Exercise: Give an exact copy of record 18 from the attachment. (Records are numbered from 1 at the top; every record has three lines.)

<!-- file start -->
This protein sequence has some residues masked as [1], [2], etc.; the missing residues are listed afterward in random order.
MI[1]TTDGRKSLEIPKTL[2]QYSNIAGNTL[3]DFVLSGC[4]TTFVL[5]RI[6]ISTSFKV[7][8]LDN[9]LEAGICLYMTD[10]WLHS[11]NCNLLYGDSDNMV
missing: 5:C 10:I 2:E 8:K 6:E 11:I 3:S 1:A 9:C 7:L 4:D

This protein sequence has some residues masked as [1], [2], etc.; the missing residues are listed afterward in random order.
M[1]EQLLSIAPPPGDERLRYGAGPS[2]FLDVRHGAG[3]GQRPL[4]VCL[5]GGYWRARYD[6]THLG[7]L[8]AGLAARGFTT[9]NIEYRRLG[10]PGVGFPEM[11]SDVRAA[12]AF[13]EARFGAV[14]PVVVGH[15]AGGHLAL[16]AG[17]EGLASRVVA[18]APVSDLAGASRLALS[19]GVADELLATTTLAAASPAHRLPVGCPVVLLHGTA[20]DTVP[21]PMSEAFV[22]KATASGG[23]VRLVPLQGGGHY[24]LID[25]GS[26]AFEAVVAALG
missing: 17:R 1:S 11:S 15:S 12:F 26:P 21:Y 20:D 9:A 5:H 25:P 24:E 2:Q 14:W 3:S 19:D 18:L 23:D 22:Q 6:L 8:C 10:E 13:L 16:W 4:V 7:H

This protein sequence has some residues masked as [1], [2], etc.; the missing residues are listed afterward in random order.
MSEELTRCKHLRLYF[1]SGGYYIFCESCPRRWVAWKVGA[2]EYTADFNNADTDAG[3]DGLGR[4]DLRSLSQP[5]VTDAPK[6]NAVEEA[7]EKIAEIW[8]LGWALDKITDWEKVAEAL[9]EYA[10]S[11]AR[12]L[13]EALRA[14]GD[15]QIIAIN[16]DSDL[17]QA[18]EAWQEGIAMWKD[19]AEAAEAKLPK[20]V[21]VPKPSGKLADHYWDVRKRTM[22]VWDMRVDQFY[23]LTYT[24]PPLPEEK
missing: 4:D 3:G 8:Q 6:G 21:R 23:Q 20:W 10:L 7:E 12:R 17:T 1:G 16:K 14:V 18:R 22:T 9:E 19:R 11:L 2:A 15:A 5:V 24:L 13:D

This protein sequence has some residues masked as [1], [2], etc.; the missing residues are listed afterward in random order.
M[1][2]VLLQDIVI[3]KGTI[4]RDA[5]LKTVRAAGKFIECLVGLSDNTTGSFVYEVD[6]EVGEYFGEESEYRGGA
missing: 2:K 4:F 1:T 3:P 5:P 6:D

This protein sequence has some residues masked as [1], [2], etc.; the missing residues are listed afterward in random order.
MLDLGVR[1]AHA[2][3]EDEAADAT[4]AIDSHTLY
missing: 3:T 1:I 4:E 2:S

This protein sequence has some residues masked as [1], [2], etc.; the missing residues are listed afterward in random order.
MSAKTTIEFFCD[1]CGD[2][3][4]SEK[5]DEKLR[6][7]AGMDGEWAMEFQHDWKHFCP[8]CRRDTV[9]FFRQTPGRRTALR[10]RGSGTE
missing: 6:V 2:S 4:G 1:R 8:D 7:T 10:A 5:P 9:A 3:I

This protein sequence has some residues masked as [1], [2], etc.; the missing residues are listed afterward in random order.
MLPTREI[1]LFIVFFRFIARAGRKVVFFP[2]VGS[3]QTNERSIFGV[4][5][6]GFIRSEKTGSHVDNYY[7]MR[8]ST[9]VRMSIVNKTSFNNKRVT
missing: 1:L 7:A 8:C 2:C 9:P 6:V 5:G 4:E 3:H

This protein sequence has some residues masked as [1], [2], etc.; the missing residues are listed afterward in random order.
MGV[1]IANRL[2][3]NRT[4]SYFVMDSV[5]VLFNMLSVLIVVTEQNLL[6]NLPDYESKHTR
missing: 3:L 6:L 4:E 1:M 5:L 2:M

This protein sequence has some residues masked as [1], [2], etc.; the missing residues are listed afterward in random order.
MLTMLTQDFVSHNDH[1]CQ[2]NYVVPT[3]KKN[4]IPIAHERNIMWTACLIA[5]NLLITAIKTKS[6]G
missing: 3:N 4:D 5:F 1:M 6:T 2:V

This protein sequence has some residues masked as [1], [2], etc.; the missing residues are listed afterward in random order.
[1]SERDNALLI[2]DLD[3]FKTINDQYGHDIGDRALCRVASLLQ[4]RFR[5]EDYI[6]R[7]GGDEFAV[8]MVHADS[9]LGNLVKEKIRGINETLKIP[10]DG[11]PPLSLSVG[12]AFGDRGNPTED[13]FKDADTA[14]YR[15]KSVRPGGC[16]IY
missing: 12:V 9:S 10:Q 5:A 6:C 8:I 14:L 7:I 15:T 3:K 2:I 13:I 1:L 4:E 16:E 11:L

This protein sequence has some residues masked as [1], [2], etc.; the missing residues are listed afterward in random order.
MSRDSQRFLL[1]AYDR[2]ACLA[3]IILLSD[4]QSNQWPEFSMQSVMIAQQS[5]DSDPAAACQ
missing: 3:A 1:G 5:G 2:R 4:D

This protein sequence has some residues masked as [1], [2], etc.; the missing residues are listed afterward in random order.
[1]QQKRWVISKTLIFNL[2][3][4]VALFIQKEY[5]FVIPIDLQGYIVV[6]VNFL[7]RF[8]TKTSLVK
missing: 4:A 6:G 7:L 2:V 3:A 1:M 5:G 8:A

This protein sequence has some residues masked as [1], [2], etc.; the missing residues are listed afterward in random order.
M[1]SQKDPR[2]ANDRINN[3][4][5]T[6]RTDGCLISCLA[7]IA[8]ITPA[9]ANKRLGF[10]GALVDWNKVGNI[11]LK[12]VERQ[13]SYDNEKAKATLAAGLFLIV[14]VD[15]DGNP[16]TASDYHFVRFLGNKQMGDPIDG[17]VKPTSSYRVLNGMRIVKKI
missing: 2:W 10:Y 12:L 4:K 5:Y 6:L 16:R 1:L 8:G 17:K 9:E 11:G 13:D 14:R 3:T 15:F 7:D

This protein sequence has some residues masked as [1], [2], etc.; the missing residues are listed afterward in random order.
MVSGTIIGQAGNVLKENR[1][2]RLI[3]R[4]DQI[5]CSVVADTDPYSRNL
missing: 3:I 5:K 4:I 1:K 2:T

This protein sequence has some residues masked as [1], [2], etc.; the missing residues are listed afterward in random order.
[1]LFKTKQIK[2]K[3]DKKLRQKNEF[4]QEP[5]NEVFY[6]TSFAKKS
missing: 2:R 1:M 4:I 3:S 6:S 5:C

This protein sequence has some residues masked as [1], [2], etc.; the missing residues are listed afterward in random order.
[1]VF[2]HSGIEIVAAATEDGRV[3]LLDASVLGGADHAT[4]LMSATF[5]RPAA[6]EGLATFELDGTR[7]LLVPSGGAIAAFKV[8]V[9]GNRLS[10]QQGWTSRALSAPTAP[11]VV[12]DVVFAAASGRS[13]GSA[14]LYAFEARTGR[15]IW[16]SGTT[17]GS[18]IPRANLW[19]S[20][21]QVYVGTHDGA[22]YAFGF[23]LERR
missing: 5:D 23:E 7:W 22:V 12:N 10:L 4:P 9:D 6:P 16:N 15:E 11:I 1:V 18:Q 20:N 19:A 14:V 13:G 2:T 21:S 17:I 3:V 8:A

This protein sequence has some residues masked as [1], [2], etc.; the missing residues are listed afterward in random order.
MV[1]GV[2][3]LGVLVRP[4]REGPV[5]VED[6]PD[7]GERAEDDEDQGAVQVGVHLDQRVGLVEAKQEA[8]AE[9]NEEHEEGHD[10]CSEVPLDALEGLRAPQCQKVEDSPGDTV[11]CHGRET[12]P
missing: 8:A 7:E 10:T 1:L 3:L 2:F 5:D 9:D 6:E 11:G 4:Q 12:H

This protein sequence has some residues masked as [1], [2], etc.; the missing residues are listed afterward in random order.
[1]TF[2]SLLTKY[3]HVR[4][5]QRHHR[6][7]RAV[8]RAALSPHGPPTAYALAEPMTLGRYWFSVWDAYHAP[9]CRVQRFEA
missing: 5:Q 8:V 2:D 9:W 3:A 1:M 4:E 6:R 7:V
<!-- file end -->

This protein sequence has some residues masked as [1], [2], etc.; the missing residues are listed afterward in random order.
[1]TF[2]SLLTKY[3]HVR[4][5]QRHHR[6][7]RAV[8]RAALSPHGPPTAYALAEPMTLGRYWFSVWDAYHAP[9]CRVQRFEA
missing: 5:Q 8:V 2:D 9:W 3:A 1:M 4:E 6:R 7:V